Student loans give needed financial assistance to people who want to attend college but can't afford it. Many colleges and universities offer many student loan options. The information in this article will help people when making important decisions about where to go to school and how to pay for it.
Choose a College Carefully. There are three different types of colleges and universities to choose from:
- Public colleges and universities (eg. Cuyahoga Community College, Cleveland State University)
- Non-profit colleges and universities (eg. Baldwin Wallace University)
- For-profit or "proprietary" schools (eg. Lincoln College of Technology)
In general, Ohio's public universities have the cheapest tuition for Ohio residents. For example, one semester tuition at Tri-C in an associate degree program costs as little as $1,200, and one semester tuition at Cleveland State University in a bachelor's degree program costs about $4,700. In contrast, one semester tuition at Lincoln College of Technology in an associate degree program costs as much as $13,200.
Choose a Loan Carefully: There are two basic types of student loans: federal and private. Federal loans are regulated by the U.S. Department of Education, which sets the terms and limits the interest rates. Private loans come from private lenders who set their own terms and interest rates. Before signing any loan contract, compare loan offers from different lenders because some loans are more expensive than others. Always ask lenders the following questions:
- How much money are you lending me?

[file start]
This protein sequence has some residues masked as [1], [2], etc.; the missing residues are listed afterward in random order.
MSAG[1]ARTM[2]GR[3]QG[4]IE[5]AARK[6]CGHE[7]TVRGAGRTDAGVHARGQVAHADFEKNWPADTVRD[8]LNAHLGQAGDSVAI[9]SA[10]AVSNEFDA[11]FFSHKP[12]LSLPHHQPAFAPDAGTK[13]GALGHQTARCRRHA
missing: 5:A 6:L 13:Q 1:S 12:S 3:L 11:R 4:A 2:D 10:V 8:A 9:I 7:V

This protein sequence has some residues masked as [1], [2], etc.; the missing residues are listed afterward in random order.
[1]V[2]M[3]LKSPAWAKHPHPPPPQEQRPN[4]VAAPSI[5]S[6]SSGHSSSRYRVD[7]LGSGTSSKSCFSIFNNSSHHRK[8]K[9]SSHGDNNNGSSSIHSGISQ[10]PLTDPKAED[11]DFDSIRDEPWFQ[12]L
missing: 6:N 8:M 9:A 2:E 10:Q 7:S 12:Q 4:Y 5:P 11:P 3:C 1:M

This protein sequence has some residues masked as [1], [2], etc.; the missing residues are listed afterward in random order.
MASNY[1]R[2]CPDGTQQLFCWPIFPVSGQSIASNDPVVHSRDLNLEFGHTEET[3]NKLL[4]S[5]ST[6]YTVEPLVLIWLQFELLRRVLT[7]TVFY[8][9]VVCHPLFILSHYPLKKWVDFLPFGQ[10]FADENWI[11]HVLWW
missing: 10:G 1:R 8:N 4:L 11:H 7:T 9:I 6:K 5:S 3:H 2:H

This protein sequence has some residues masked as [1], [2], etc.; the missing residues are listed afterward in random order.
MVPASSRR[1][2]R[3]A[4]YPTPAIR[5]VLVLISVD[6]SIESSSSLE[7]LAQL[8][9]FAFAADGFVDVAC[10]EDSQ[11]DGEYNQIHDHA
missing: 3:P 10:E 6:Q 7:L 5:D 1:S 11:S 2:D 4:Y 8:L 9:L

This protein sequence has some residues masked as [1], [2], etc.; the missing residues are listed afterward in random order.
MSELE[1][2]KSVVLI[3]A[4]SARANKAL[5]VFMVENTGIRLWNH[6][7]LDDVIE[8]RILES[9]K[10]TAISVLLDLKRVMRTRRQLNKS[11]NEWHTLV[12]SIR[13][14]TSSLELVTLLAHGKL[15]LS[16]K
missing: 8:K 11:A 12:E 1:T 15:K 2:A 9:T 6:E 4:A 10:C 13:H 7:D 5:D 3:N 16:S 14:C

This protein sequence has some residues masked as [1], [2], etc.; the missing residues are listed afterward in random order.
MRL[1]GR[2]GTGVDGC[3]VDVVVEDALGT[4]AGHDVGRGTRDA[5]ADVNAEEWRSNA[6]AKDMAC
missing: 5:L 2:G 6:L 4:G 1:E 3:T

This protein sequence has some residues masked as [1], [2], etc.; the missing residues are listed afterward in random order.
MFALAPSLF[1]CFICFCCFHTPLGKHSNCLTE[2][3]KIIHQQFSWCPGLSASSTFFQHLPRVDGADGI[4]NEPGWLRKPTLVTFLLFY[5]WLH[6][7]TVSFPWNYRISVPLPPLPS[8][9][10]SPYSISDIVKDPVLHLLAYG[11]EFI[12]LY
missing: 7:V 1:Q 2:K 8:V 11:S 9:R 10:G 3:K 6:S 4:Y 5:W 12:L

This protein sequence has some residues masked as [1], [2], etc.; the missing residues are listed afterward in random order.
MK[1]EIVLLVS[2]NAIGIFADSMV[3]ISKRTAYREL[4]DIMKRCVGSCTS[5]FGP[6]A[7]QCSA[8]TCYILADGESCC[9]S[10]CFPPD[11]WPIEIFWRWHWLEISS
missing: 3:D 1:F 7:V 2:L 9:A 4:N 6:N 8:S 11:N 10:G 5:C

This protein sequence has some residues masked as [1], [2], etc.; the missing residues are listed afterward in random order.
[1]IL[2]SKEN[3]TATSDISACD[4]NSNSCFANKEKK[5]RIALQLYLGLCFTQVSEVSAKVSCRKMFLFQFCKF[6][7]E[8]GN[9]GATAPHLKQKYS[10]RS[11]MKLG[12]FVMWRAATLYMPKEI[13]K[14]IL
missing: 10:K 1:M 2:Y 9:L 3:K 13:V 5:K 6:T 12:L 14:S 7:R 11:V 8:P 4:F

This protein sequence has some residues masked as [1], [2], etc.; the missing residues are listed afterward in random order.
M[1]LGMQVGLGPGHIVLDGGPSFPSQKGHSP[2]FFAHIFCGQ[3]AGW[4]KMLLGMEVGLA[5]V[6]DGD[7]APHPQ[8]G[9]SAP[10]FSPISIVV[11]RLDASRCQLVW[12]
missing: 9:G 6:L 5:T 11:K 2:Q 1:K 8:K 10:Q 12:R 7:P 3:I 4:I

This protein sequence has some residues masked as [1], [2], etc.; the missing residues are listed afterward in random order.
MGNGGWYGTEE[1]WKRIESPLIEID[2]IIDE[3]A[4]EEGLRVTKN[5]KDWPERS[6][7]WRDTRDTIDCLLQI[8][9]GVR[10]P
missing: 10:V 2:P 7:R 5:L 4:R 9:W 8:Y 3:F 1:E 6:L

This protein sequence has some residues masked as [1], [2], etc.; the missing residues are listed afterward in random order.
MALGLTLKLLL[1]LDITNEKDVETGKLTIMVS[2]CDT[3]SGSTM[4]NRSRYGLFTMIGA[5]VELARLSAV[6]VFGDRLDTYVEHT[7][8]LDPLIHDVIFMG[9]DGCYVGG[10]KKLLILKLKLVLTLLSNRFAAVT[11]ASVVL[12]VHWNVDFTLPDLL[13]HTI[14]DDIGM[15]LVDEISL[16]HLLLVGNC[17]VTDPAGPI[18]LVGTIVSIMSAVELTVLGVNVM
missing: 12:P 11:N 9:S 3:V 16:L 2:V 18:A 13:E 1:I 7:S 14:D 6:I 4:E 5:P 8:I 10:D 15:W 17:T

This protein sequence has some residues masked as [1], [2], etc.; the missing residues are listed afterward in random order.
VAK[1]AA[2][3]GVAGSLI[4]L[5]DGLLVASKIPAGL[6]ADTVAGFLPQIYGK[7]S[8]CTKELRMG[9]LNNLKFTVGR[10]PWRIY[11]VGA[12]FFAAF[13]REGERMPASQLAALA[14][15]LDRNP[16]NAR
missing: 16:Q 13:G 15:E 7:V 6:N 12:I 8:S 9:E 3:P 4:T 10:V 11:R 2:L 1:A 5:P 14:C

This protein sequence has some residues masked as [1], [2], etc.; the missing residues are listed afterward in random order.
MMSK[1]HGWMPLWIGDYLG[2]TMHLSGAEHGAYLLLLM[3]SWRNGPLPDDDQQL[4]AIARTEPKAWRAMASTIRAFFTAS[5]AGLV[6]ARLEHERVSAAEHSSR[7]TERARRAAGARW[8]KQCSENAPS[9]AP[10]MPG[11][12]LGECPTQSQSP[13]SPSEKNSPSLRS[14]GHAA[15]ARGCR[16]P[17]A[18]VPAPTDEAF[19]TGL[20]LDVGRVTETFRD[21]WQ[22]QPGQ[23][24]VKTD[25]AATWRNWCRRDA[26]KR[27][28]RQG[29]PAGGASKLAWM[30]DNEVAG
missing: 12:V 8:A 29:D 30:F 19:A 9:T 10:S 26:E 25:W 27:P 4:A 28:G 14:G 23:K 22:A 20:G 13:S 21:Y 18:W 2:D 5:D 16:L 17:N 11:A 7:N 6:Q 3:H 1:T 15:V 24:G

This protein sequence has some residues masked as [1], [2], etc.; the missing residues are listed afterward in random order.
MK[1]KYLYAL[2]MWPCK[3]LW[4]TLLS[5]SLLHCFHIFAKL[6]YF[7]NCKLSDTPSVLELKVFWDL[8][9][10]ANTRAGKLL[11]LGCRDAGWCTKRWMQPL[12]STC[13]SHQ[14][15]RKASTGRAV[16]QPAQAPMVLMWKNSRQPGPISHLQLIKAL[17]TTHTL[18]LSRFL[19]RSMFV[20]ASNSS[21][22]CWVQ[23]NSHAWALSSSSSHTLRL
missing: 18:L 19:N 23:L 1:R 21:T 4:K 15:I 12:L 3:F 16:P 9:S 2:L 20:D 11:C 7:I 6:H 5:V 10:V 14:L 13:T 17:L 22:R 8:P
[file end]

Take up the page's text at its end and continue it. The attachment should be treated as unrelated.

- What is the interest rate?
- When will interest start to "accrue" (build up)?
- When do I have to start paying the loan back?
- How much will my monthly payments be?
- What kinds of repayment plans are available for this loan?
One advantage of federal student loans is the option for an income-based repayment (IBR) plan for borrowers who have a financial hardship. Under IBR plans, monthly payments are limited based on the borrower's income.
Remember, student loans must be repaid, even if the student does not graduate, cannot find a job, or was unhappy with the school. Student loans are not automatically discharged in bankruptcy.
For more information on student loans, visit the U.S. Department of Education website, www.ed.gov. Another helpful website is www.studentloanborrowerassistance.org, which comes from the National Consumer Law Center.
If you have problems with federal student loans, contact the Federal Student Aid Ombudsman Group at www.ombudsman.ed.gov. If you have problems with private student loans, contact the Consumer Financial Protection Bureau's Private Student Loan Ombudsman at www.consumerfinance.gov/complaint (click on "Student Loan").
IMPORTANT: Avoid Scholarship Scams! Many colleges and universities have limited scholarships, or money that does not need to be paid back. Find out how to apply for scholarships on a school's website or by contacting the financial aid office.
Beware! Some companies claim to offer "scholarships," but they are actually trying to steal your cash, credit card number, or bank account number. Ways to protect yourself are:
- Never give your credit card or bank account number to "hold" a scholarship "” this is a scam! Real scholarships do not ask for credit card or bank account numbers.
- Real scholarships are free. If you have to pay money to apply, the scholarship is a scam.
- If someone calls and says you were "selected" for a scholarship, but you never applied for any scholarship, this is a scam! Hang up the phone and do not provide any personal financial information.
 Cuyahoga Community College, Tuition & Payment Schedule for 2013-2014 Academic Year, available at http://www.tri-c.edu/payingforcollege/Pages/TuitionPaymentSchedule.aspx. The cost is about $1,200 for Cuyahoga County residents and about $1,500 for other Ohio residents.
 Cleveland State University, Tuition and Fees 2013-2014, available at http://www.csuohio.edu/treasury-services/tuition-and-fees.
 Lincoln College of Technology, Net Price Calculator, available at http://www.lincolnedu.com/net-price-calculator.
This article was written by Legal Aid Managing Attorney Julie Robie and appeared in The Alert: Volume 29, Issue 3. Click here to read the full issue.